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What Is Reverse Dieting and Is It Healthy?

When Melissa Alcantara first started weight training, she used the internet to teach herself how to work out. Now the trainer, who works with celebrities such as Kim Kardashian, shares her insights with other people who are looking for help and inspiration. Most recently, Alcantara revealed that she’s on a reverse diet and spelled out the why and how for her followers.

“Abs are great, but I’m over it, I’m done being lean for Instagram,” Alcantara captioned a recent post. “I’m done being lean for abs. Yes, I want to look good but I don’t want to live my life thinking about my next meal as I’m eating my current meal. I want to feel good and strong and fed lol.”

To get to a place where she feels more free with her diet without letting her hard-earned figure fall by the wayside, she says she decided to go on a reverse diet, upping the calories she eats in a day with the end goal of becoming and staying lean at this higher calorie intake. So looking the same, but eating and likely weighing more? Sound too good to be true? Keep reading.

First, what is reverse dieting?

A reverse diet is a “diet” in the sense that it involves controlling what you eat. But unlike a conventional diet, which inherently makes you think of weight loss, here, you’re eating more calories instead of restricting them. In her caption, Alcantara explained that she’s taught her body “to always be hungry, to always be in a deficit without any breaks.”

This might sound counterintuitive, but not eating enough can stand in the way of your weight loss. If you cut your calories, after a while your metabolism can slow down and you start to burn fewer calories thanks to a process called adaptive thermogenesis. Even if you maintain your training and lowered calorie count, it becomes harder to lose weight. (Learn more about why eating more might actually be the secret to losing weight.)

The goal with reverse dieting is to gain weight without rapidly gaining fat and allow your metabolism to gradually improve and adjust to the higher intake of calories.

The effect that cutting and adding calories can have on metabolism is generally accepted, but reverse dieting hasn’t been studied thoroughly. According to a 2014 review of studies on metabolism, “while anecdotal reports of successful reverse dieting have led to an increase in its popularity, research is needed to evaluate its efficacy.” That’s basically to say that just because you heard that a friend of a friend lost weight via reverse dieting, that doesn’t mean it would work for you.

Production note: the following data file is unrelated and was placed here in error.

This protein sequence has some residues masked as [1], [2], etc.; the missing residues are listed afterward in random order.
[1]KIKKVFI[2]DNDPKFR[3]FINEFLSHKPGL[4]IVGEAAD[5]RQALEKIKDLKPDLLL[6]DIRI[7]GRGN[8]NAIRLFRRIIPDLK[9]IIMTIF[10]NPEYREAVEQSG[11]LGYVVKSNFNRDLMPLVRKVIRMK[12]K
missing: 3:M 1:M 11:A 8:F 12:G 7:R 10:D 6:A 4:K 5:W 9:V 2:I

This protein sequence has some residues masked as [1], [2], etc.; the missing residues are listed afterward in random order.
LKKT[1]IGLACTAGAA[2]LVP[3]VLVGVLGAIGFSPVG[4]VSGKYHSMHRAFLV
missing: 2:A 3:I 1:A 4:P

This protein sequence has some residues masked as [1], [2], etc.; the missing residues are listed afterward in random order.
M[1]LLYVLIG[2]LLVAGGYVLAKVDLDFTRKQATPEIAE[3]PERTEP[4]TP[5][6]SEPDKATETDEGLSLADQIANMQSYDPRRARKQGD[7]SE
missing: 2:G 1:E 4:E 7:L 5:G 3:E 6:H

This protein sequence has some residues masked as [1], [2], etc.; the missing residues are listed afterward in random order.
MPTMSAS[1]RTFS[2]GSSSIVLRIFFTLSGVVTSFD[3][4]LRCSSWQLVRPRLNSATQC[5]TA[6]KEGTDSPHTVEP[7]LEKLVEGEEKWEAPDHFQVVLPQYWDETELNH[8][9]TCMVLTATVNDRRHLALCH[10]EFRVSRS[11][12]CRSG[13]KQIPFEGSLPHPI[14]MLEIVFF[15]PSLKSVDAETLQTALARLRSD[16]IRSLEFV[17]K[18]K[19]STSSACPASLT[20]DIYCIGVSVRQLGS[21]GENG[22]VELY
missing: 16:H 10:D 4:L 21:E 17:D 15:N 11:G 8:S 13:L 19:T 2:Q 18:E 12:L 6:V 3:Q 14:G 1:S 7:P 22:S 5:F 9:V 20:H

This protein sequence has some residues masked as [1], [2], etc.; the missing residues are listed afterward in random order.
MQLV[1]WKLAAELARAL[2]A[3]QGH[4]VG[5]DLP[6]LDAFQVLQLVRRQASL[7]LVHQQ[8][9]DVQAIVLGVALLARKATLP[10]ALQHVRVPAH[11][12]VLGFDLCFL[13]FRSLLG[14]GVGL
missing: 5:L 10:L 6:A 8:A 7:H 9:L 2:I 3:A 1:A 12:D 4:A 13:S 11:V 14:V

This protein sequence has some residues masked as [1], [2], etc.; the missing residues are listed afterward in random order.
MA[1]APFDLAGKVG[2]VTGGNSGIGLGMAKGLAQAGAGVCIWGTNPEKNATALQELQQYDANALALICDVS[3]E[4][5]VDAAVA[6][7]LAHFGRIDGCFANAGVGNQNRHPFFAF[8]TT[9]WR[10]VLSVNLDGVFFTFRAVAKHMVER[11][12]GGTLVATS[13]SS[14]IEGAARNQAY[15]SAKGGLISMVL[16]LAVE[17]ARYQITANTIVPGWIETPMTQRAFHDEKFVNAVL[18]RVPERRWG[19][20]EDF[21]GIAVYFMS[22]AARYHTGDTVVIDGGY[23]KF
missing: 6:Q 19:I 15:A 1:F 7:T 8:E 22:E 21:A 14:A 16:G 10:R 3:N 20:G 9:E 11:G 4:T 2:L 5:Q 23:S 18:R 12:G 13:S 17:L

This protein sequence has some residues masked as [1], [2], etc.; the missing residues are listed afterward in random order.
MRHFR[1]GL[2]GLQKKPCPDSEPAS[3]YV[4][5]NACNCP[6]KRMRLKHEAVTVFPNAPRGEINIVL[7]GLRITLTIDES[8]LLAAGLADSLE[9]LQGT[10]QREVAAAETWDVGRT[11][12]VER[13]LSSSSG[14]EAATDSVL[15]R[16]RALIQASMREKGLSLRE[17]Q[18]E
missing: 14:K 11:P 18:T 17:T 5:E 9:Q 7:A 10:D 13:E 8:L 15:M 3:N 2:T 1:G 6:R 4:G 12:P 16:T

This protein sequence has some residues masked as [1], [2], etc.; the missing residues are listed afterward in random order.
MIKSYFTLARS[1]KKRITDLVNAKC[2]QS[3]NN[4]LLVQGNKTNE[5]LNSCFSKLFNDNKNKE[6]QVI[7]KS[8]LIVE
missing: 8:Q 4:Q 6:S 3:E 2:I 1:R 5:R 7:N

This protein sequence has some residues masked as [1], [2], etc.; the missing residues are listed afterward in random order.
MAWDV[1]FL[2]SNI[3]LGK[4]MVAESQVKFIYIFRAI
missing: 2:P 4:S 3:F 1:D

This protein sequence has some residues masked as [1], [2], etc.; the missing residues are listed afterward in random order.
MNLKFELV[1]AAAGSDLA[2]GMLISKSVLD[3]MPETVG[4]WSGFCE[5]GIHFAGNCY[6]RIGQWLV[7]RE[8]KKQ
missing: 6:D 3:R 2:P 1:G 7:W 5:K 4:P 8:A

How is reverse dieting supposed to work?

If you start reverse dieting by dramatically increasing your intake and eating only low-nutrient foods, you’ve missed the point. Reverse dieting is controlled and very gradual. If a refeeding day is a sprint, reverse dieting is a marathon. Take Alcantara’s plan, which she spelled out to her Instagram followers: When she started, she was eating 1,750 calories a day. She quickly gained 3 1/2 pounds, and her weight held steady for three weeks. On the fourth week, she lost 1 1/2 pounds. According to Alcantara, she lost the weight because her body was “adjusting to the calories well,” so she increased her daily calories to 1,850. She wrote that she plans to add another 100 calories every few weeks until she reaches 2,300 calories a day. At that point, she’ll cut her calories to lean out until her calorie intake settles at around 1,900.

But is reverse dieting actually healthy?

Anyone who’s reached a weight-loss plateau can likely benefit. “In order to combat the physiological plateau, that’s actually a pretty good idea to up intake,” says Monica Auslander Moreno, M.S., R.D., nutrition consultant for RSP Nutrition. Just make sure you’re gradually increasing how much you’re eating, rather than flip-flopping between eating a lot and a little, says Moreno. “Chronic [i.e., yo-yo] dieters can mess up their metabolism almost permanently,” she says.It also can have a negative impact on your insulin levels, she says. “If some days you’re eating a lot of bread and a lot of carbs, and then some days you’re not, you’re going to have one very confused pancreas.” The cycling triggers your pancreas to stop making enough insulin to keep your blood sugar in a normal range, which is referred to as insulin resistance.

Moreno also warns that becoming exact about tracking your calories can have ramifications. “That’ll make you food-obsessed and more likely to overindulge and crave food,” she says. Rather than adding a specific number of calories every so often, she suggests adding more food intuitively, increasing resistance training, and making sure to consume adequate protein to build muscle. (Here’s a list of muscle-building foods to eat for more definition.)

With these caveats in mind, there really aren’t any risks involved with reverse dieting, says Moreno. So, if you want to try it, consider consulting a dietitian who can work with you to make sure you don’t damage your metabolism along the way.

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